I’ve got a confession to make: I’m a bit of a cultural elitist. So I want to make it absolutely clear that my opposition to the proposed Chihuly “museum” on the Fun Forest site at the Seattle Center should not be construed as opposition to museums in general or Chihuly in particular. In fact, I think there are strong arguments to make that a “Chihuly Museum” could indeed be a great addition to Seattle, attracting both tourists and their money.
Just not at this particular location.
The Seattle Center is a scarce, kid-friendly attraction near downtown Seattle, and if we’re to have any hope of achieving our density goals over the next few decades we need more near-by amenities for young families, not less. And the several acres of prime parkland the Fun Forest is vacating provides a rare opportunity to create the kinda fun, open and free-admission public space that will draw families to the Center again and again and again.
I fully understand the financial attraction of this proposal to both the Wrights and the cash-strapped Center directors, but a private, for-profit, paid-admission “museum” is simply not the best use of this acreage. Indeed, I’d go so far as to suggest that if your goal is to showcase the work of Dale Chihuly and the Northwest glass art movement he helped spawn and promote, there are equally good, if not better places to build a glass gallery in Seattle.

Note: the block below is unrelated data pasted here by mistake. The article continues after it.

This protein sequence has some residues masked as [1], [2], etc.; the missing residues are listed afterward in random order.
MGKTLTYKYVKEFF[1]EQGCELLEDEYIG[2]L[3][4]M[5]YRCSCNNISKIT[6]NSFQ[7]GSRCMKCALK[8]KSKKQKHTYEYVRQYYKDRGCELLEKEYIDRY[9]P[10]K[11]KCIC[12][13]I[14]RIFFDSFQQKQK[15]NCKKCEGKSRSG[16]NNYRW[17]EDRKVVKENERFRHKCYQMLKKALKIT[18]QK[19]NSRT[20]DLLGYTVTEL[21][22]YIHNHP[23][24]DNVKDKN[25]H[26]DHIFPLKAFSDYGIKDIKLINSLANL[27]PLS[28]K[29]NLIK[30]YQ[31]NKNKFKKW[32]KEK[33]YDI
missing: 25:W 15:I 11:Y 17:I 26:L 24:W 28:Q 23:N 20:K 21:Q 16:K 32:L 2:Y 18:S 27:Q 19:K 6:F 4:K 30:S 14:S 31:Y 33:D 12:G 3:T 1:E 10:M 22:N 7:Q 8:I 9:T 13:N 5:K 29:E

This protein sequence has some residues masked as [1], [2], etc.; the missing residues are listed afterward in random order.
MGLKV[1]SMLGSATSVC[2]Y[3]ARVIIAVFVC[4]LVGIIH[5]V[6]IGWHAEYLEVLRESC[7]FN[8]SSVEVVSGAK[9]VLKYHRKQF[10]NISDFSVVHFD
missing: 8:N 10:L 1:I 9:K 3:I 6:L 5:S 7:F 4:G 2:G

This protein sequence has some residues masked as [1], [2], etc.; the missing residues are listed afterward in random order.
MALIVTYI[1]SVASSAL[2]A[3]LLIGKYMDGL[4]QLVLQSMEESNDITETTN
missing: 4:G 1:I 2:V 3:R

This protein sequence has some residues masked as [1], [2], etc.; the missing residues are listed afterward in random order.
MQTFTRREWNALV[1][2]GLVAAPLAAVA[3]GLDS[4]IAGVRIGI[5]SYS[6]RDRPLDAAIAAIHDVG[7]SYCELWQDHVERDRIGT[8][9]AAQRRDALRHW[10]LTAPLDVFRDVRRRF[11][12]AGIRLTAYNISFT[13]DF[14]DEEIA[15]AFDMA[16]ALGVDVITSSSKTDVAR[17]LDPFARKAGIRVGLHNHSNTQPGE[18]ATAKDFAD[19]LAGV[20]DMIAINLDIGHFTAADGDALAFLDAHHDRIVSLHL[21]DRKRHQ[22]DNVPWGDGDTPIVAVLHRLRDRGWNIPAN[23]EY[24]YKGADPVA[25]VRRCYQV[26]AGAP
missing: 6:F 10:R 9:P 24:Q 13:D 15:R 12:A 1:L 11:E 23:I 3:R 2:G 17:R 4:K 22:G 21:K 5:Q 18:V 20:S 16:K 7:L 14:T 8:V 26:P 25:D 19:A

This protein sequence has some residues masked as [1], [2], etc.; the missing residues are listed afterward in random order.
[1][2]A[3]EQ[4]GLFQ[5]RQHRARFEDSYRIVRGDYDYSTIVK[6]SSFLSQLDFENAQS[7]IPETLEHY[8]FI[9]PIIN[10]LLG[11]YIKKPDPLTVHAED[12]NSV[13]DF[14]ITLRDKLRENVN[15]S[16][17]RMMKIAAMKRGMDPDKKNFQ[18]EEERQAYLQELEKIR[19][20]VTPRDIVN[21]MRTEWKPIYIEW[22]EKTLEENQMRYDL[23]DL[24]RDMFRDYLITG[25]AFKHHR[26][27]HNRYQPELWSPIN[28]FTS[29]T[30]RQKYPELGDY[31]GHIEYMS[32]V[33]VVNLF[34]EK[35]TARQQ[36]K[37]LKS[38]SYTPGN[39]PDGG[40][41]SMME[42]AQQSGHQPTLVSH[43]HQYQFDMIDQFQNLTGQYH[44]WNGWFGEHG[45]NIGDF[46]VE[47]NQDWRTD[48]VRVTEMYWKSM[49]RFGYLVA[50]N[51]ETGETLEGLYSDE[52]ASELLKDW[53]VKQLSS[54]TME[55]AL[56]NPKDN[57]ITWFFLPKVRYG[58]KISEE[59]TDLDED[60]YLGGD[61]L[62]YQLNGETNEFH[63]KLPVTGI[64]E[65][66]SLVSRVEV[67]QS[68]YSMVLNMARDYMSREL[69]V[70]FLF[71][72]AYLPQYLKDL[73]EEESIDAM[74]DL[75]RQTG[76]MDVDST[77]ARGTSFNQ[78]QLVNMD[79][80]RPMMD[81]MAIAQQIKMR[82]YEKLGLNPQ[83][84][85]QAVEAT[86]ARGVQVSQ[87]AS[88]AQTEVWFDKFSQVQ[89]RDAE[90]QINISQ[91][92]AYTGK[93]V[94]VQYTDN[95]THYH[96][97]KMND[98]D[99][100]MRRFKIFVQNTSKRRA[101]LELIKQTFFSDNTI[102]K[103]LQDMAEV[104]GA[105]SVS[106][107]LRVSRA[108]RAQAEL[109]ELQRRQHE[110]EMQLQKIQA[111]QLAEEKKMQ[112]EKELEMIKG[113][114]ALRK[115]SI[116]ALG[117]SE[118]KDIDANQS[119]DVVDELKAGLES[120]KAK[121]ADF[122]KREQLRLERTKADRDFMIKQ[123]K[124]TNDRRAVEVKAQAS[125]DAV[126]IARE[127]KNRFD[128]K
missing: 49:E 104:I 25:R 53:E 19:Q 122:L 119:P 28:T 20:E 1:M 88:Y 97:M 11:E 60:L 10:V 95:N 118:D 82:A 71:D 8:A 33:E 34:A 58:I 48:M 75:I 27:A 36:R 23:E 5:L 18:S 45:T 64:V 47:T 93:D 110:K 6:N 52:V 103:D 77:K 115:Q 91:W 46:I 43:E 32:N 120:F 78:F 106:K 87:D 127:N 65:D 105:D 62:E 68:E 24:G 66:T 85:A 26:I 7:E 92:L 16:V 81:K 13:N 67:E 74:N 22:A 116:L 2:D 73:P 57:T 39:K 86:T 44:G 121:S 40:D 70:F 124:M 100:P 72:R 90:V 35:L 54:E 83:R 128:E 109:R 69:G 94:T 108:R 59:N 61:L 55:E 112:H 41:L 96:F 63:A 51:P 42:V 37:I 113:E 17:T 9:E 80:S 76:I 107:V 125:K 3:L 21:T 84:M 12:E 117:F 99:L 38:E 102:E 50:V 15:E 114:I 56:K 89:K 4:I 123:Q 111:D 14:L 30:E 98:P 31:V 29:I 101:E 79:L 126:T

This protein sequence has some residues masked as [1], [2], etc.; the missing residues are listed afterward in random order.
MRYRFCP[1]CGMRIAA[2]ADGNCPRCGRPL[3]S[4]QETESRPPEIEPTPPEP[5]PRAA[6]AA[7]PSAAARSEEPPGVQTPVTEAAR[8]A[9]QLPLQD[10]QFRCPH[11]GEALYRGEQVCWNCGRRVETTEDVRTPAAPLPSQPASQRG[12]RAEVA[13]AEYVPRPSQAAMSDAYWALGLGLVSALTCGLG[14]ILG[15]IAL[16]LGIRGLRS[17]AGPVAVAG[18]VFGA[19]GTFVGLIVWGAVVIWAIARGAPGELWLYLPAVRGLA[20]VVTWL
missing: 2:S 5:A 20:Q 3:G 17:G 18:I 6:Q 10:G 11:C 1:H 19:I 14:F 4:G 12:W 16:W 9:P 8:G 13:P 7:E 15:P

For example, with the collapse of Washington Mutual, the Seattle Art Museum has struggled to fill vacant space at the former Wamu Center, leaving several floors of the building available to a potential glass art showcase. Situated smack dab in the center of the downtown, a comfortable walk from the cruise terminal and the city’s finest hotels, the Wamu Center could prove an ideal location for a glass museum, capitalizing on its proximity to the Seattle Art Museum to concentrate and increase paid admission to both facilities.
Or, if the glass gallery’s backers really have their heart set on the Seattle Center, there is plenty of under utilized land surrounding the Center proper, including parking lots right across 5th Avenue from the EMP. If backers are being forthright in their claim that the proposed $11 per square foot lease is above market rates, then surely they could obtain an even better deal on a not quite so prime location.
But perhaps the best location for a high-profile, Chihuly-branded glass art showcase — one which would provide the most bang for the buck in terms of anchoring and revitalizing a neighborhood that is much in need of such a boost — would be the empty lot on the east side of Occidental Park, right in the heart of the struggling Pioneer Square neighborhood, and the hub of Seattle’s already existing gallery walk. A Chihuly Museum on this or some other nearby lot might prove the kinda public-private partnership I and others could get behind… and a boon to the entire Seattle arts community. Again, just like with the Wamu Center location, the Chihuly Museum and the surrounding galleries would mutually benefit from their co-location.
That’s just three locations, off the top of my head, that might be well suited to a Chihuly Museum without snatching precious open space from public use. And if this project, as it has been presented, is at least as much about art as it is about commerce, then I would hope its backers would take my constructive proposal seriously.